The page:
According to a report in The New York Times, whole milk is supposedly healthier for children’s weight than low-fat milk. The report quotes The American Academy of Pediatrics, and states that switching to skim or low-fat (one per cent) milk at age two is recommended. In order to arrive at the result, Canadian researchers examined 14 prospective studies which include 20,897 children up to the age of 18 years old. Children who drank whole milk were compared with those who consumed milk consisting of less than two per cent fat.
After all the data was assimilated, it was deduced by the scientists that children who consumed low-fat milk when compared to those who drink whole milk were at a stark 39 per cent reduced risk for obesity. The risk decreased with more consumption of whole milk. The analysis is published in the American Journal of Clinical Nutrition.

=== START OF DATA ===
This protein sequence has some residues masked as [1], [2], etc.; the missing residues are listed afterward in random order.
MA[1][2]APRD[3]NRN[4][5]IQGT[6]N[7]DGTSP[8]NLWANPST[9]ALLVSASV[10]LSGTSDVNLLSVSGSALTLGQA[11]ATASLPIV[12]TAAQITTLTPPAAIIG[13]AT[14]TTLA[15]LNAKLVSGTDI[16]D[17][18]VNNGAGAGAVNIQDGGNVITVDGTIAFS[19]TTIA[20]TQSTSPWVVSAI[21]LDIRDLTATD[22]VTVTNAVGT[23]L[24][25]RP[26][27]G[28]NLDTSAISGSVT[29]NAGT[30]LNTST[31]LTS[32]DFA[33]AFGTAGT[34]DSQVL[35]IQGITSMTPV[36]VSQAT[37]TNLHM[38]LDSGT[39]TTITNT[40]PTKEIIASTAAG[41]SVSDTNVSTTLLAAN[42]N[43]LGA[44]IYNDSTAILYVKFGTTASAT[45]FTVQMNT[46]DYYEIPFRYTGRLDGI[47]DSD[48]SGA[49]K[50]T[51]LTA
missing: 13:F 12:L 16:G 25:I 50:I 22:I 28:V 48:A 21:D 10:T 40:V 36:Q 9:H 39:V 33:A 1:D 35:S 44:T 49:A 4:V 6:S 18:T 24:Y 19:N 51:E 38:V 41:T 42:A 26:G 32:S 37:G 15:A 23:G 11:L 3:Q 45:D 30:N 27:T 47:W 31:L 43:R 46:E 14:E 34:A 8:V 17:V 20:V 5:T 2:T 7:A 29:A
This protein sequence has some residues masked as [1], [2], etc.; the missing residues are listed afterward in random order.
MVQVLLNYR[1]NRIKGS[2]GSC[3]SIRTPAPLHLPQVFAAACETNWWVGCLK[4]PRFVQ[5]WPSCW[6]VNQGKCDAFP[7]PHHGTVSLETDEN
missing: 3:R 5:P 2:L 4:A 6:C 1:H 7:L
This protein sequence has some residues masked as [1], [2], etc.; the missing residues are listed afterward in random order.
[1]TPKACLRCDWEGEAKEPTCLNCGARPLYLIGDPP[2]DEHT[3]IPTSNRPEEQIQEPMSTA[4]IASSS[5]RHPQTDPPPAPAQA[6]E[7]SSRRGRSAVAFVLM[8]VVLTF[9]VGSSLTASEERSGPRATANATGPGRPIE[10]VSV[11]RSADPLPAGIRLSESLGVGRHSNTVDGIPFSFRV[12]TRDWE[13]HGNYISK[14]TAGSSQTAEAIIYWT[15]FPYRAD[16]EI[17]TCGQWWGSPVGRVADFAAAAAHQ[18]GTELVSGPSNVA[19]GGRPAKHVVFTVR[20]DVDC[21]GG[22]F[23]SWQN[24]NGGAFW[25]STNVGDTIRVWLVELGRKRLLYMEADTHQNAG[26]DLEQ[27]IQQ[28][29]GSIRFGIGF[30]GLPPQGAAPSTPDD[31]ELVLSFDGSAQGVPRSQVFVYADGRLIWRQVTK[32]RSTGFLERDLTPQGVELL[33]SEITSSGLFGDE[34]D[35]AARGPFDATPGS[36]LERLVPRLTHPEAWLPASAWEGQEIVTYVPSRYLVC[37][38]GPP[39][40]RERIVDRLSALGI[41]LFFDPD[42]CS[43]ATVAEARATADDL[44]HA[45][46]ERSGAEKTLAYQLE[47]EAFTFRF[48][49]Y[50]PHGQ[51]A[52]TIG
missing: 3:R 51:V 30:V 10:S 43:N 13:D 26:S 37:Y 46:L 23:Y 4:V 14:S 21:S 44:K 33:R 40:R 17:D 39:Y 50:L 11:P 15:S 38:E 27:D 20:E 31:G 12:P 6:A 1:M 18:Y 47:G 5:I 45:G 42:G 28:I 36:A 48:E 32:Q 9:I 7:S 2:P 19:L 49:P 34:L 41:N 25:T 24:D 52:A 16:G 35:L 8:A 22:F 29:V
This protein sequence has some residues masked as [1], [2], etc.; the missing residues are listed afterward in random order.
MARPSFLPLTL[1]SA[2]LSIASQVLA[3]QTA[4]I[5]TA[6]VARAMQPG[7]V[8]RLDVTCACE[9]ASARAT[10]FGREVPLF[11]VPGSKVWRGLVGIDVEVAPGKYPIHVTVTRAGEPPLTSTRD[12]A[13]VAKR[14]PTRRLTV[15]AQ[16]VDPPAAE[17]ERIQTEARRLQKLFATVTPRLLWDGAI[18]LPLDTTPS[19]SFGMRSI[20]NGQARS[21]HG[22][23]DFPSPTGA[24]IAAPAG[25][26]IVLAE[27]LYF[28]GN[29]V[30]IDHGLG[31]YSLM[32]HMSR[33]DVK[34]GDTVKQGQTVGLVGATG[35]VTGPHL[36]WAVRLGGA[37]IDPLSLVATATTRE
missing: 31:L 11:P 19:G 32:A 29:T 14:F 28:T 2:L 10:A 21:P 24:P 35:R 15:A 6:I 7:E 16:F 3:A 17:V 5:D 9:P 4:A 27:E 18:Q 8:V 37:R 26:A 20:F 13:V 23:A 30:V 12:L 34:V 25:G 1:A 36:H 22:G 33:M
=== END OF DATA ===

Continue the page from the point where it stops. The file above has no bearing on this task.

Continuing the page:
The final result might be due to a number of reasons. The same report states that it might be because children who drank whole milk had fewer calories. It also suggests that it might also be the case that parents offer whole milk to thinner children to make them put on weight.
However, Dr Jonathon L. Maguire, a pediatrician at the University of Toronto, maintains that none of these speculative studies could prove actually prove the cause and effect. “We really need more clinical trials to figure out whether we’re doing the right thing,” he opined.
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